Johnson received several rejection letters including encouraging ones. An editor expressed interest in “Quinnie Blue” but soon left the company.

Christie Ottaviano of Henry Holt Books for Young Readers inherited the editor’s office years after Johnson sent in her manuscript in the “slush pile.”

Henry Holt Books for Young Readers has published all six of her books: “Black Magic,” “Hair Dance,” “All Around Town: The Photographs of Richard Samuel Roberts,” “Quinnie Blue,” “Sitting Pretty: A Celebration of Black Dolls” and “Sunday Week.”

“All Around Town”

Jeffery Smith, a bearded man in jeans and a blue windbreaker who frequents the North Main Street Library, cradled a copy of Johnson’s picture book “All Around Town.”  He poured over each of the 29 pages, read every word.  He analyzed the black and white photographs like an art historian.

He laughed at the boy with his arm around a chicken.  He sighed at the father holding his bonneted baby.  He sniffed at the soldier in uniform.  He gasped at the man with an early video camera.  He paused at the last pages: Side-by-side pictures of a coffin being put into a hearse and a smiling mother holding her giggling baby.  “Rebirth.  It’s all about rebirth,” he said.

Johnson smiled as she watched Smith read her book.

“People of all ages see value in a children’s book.  That man probably enjoyed my book as much as a child,” said Johnson.

“All Around Town” is a children’s adaptation of “A True Likeness,” a collection of Richard Samuel Robert’s photographs of African-Americans in the South in the 1920s and 1930s.

Johnson 34 of her favorite photographs by Robert. She wrote narrative and descriptive text and questions to complement the pictures.

“Wasn’t she sassy!  Wasn’t he sharp!” wrote Johnson of a woman in shiny shoes, black tights, a flapper dress and a thick knee-length fur coat and a man in knee  britches, high socks, a sport coat, vest and tie with a cane hanging from his wrist.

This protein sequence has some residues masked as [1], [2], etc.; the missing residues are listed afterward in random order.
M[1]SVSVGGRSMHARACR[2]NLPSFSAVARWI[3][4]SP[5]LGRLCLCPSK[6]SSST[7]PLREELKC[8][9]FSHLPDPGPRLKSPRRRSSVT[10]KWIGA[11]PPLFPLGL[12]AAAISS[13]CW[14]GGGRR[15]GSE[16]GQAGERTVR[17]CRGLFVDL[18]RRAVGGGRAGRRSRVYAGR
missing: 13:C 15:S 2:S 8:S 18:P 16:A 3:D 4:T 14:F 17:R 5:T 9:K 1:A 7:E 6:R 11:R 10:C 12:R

“Sunday Week”

“Sunday Week” is the poetic recount of a child’s week, from Monday to Sunday.

“On those true blue Mondays the whole neighborhood has the blues.   The grown-ups don’t want to go to work, and the children don’t want to go to school.  Miss Clara says, ‘One day at a time, sweet Jesus, that’s all I’m asking from you,’” wrote Johnson.

The week revolves around church events: choir practice on Wednesday to prayer circle on Thursday to the fisherman frying fish on Friday, “’just like Jesus feeding the multitudes,’” wrote Johnson.

After Sunday morning’s church service, the family goes for a car ride.  “Just go where the road goes or go where the heart goes and you’ll find yourself at the home of friends,” wrote Johnson.

“Children respond to rhythm, but they also respond to a good story.  It helps them to appreciate the spoken word,” said Johnson, who wrote a collection of poetry inspired by her 1980 trip to Africa for her 1982 undergraduate senior thesis.

“People need to hear literature read aloud,” Johnson added.

“Black Magic”

“Black Magic” is a children’s book inspired by Ann McGovern’s 1969 book of poetry and pictures, “Black is Beautiful.”   McGovern wrote “Black is Beautiful” after she attended a rally in New York City in memory of Martin Luther King Jr.  During the rally she heard a man shout, “Black is beautiful!”

“Black is big like a star-filled sky and tiny like the sparkle in my daddy’s eye when he hugs me with his strong black arms,” wrote Johnson.

Johnson’s books have a focus that allows her to speak to children and adults.  “The thing about my books is there is very little plot.  My focus is on the feeling, the emotional experience and the sentiment explored,” said Johnson.

“Don’t approach children’s literature as books to teach children to read,” said Johnson.  “It’s not good to write something with the aim of teaching.  That book is doomed.

“Aim to tell a good story, to write a good piece of literature,” Johnson said.